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BW Businessworld

Who put the Shark in my Tank!! Adversity fueling innovation and Growth?

Like in life even in business, it is believed that managers can build high levels of resilience in themselves and their teams by taking charge of how they think about adversity.

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Decades of research in psychology and human evolution confirms that humans have a distinct, consistent pattern of thinking about life and its pattern. There may be an unconscious reflection to look in the past at traumatic incidents to explain what could be happening in the present which is adverse in nature. Sometimes these strong negative emotions start to prevent our moving on.

Like in life even in business, it is believed that managers can build high levels of resilience in themselves and their teams by taking charge of how they think about adversity. Resilient managers move quickly from analysis to a plan of action (and reaction). After the onset of adversity, they shift from cause-oriented thinking to response-oriented thinking, and their focus is strictly on moving forward. 

A short story will illustrate this behaviour. The Japanese have always loved fresh fish. But the waters close to Japan have not held many fish for decades. So, to feed the Japanese population, fishing boats got bigger and went farther than ever. The farther the fishermen went, the longer it took to bring in the fish. If the return trip took more than a few days, the fish were not fresh. The Japanese did not like the taste. To solve this problem, fishing companies installed freezers on their boats. They would catch the fish and freeze them at sea. Freezers allowed the boats to go farther and stay longer. However, the Japanese could taste the difference between fresh and frozen and they did not like frozen fish. The frozen fish brought a lower price. So, fishing companies installed fish tanks. They would catch the fish and stuff them in the tanks, fin to fin. After a little thrashing around, the fish stopped moving. They were tired and dull, but alive. Unfortunately, the Japanese could still taste the difference. Because the fish did not move for days, they lost their fresh-fish taste. The Japanese preferred the lively taste of fresh fish, not sluggish fish.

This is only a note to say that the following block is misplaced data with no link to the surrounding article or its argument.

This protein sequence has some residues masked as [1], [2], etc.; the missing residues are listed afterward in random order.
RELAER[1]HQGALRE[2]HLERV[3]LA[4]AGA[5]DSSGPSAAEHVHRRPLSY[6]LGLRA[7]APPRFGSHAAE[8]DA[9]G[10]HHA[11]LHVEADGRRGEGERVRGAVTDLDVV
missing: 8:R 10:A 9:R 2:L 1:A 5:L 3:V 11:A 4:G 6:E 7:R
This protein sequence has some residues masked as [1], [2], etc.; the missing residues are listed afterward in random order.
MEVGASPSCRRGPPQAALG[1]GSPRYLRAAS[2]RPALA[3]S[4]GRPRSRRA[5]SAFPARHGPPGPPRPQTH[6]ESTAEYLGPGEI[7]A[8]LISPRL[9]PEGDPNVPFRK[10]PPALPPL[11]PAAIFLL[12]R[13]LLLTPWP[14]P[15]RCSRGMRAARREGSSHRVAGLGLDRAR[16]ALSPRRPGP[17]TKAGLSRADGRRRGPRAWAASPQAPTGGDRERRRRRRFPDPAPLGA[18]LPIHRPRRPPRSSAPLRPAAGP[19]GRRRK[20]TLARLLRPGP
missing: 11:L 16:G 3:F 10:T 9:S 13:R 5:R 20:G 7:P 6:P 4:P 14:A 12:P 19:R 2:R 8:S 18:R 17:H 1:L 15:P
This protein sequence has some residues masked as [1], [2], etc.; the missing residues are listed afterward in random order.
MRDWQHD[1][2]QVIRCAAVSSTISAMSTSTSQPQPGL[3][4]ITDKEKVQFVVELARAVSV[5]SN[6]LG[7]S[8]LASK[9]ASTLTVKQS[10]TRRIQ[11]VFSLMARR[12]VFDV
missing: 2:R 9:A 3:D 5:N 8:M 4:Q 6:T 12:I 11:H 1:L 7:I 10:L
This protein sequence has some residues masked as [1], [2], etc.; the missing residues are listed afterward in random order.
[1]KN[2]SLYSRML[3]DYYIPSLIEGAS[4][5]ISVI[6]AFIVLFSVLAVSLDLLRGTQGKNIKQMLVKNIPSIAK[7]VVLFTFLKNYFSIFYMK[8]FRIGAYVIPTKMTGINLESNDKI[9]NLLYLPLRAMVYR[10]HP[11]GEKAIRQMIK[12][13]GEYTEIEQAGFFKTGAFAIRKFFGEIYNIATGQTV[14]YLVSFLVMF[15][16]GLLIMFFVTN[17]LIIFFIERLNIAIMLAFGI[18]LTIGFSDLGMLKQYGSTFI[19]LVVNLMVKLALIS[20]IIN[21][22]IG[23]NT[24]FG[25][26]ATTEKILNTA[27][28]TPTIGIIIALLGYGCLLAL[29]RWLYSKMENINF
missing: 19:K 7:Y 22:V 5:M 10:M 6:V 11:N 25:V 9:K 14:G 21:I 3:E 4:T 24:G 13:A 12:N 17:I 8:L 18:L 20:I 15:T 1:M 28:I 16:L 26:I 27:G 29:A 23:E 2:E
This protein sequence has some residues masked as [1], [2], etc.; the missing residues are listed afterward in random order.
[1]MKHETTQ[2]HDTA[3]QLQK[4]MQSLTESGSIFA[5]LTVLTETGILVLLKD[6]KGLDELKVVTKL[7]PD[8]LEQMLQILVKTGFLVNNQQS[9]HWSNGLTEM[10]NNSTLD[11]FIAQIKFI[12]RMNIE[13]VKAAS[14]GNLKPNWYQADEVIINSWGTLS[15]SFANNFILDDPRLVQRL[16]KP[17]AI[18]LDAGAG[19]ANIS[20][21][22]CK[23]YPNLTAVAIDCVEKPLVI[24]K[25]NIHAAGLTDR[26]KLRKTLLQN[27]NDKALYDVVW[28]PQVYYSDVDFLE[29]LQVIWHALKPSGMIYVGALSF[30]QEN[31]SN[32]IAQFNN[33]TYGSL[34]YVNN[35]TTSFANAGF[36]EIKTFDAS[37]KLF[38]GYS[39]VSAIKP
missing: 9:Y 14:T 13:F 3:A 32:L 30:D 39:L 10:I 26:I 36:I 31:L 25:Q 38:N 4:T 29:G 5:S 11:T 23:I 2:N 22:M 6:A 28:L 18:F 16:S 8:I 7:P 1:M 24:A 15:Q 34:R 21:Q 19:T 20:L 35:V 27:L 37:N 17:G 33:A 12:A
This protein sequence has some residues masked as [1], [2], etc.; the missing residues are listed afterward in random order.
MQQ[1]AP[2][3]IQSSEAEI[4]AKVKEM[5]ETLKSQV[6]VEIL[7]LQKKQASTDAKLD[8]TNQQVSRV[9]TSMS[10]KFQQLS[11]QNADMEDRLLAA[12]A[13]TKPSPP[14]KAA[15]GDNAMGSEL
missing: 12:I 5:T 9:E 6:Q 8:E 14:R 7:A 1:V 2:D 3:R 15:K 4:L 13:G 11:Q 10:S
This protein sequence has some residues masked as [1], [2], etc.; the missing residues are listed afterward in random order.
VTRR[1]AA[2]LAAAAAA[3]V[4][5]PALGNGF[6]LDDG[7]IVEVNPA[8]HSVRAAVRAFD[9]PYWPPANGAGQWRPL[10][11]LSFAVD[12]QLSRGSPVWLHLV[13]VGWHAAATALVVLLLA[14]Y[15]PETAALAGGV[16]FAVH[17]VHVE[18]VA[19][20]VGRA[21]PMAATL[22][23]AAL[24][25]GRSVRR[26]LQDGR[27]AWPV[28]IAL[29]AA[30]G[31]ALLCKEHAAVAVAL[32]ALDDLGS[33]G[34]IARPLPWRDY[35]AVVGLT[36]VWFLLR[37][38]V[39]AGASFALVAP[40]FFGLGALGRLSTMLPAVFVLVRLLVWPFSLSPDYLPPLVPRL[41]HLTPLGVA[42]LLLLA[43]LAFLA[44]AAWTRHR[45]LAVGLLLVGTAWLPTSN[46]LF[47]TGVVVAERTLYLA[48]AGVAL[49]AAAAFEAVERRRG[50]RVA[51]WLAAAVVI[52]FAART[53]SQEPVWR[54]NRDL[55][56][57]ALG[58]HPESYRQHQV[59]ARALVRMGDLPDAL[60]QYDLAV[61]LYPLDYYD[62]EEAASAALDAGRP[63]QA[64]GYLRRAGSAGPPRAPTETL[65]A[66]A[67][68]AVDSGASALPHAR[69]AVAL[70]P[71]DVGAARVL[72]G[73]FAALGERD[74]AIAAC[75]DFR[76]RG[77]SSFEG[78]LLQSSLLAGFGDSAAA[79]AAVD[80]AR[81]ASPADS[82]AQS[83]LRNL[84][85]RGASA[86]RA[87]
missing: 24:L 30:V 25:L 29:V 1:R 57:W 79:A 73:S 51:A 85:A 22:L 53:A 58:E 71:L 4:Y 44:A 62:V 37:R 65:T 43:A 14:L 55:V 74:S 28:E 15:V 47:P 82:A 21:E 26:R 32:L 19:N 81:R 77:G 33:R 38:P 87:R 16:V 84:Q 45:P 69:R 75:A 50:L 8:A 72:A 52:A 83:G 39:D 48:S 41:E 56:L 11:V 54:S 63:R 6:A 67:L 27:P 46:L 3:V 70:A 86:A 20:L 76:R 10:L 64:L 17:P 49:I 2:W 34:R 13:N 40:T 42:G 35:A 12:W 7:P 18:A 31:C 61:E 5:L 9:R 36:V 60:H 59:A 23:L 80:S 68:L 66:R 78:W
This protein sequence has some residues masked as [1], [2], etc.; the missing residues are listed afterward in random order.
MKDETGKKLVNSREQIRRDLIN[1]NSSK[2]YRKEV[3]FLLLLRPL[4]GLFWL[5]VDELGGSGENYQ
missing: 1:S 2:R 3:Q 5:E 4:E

So how did Japanese fishing companies solve this problem? 

How do they get fresh-tasting fish to Japan? 

If you were consulting the fish industry, what would you recommend?

 How Japanese Fish Stay Fresh: To keep the fish tasting fresh, the Japanese fishing companies still put the fish in the tanks. But now they add a small shark to each tank. The shark eats a few fish, but most of the fish arrive in a very lively state. The fish are challenged. Have you realized that some of us are also living in a pond but most of the time tired & dull, So , we need a Shark in our life to keep us awake and moving? 

Similarly, in business Sharks are new challenges to keep companies and ventures active. The more intelligent, persistent and competent you are, the more you enjoy a challenge. If your challenges are the correct size, and if you are steadily conquering those challenges, you are Conqueror. You think of your challenges and get energized. You are excited to try new solutions. This works well for start up’s and also in a way galvanize big corporates to restructure and look at their processes and reinvent to remain ahead of the race.